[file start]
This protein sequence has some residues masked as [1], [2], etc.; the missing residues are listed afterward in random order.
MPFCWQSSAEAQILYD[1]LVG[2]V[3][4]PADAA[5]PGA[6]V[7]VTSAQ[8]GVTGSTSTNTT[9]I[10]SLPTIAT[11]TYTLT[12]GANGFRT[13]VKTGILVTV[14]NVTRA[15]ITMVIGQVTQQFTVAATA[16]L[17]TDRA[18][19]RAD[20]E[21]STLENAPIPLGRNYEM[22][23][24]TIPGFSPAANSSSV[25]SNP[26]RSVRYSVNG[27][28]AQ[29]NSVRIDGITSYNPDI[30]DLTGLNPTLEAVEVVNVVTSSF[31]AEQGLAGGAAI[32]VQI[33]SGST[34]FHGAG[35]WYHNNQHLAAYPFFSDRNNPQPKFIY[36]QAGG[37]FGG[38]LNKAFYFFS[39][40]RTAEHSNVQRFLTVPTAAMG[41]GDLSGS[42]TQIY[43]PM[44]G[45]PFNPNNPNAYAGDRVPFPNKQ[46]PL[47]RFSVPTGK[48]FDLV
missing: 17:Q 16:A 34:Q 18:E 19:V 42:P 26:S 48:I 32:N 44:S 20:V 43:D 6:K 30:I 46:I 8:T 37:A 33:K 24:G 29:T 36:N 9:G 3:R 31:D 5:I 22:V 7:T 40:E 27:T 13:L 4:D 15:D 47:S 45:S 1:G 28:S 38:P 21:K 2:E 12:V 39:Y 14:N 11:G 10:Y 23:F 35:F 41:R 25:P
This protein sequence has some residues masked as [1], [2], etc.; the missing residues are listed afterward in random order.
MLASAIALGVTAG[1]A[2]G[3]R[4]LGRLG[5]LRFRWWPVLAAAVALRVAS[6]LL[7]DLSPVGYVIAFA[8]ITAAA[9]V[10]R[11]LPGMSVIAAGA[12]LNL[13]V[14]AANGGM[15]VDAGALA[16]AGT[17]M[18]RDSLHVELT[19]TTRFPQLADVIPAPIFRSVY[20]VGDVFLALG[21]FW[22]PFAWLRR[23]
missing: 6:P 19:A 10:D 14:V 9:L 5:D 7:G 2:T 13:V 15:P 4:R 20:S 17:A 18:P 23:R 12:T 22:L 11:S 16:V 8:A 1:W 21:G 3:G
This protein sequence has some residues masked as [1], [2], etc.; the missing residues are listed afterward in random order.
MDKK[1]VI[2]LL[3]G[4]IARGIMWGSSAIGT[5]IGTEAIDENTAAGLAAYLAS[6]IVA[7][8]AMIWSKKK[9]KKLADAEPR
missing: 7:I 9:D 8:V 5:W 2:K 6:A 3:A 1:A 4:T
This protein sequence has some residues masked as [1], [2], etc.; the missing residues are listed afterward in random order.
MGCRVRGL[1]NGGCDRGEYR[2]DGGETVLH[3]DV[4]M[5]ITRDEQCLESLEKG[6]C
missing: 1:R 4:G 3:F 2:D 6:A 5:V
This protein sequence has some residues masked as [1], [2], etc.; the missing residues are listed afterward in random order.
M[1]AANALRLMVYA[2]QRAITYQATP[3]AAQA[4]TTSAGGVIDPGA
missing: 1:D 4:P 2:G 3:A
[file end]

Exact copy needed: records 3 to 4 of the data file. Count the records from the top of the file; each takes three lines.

This protein sequence has some residues masked as [1], [2], etc.; the missing residues are listed afterward in random order.
MDKK[1]VI[2]LL[3]G[4]IARGIMWGSSAIGT[5]IGTEAIDENTAAGLAAYLAS[6]IVA[7][8]AMIWSKKK[9]KKLADAEPR
missing: 7:I 9:D 8:V 5:W 2:K 6:A 3:A 1:A 4:T
This protein sequence has some residues masked as [1], [2], etc.; the missing residues are listed afterward in random order.
MGCRVRGL[1]NGGCDRGEYR[2]DGGETVLH[3]DV[4]M[5]ITRDEQCLESLEKG[6]C
missing: 1:R 4:G 3:F 2:D 6:A 5:V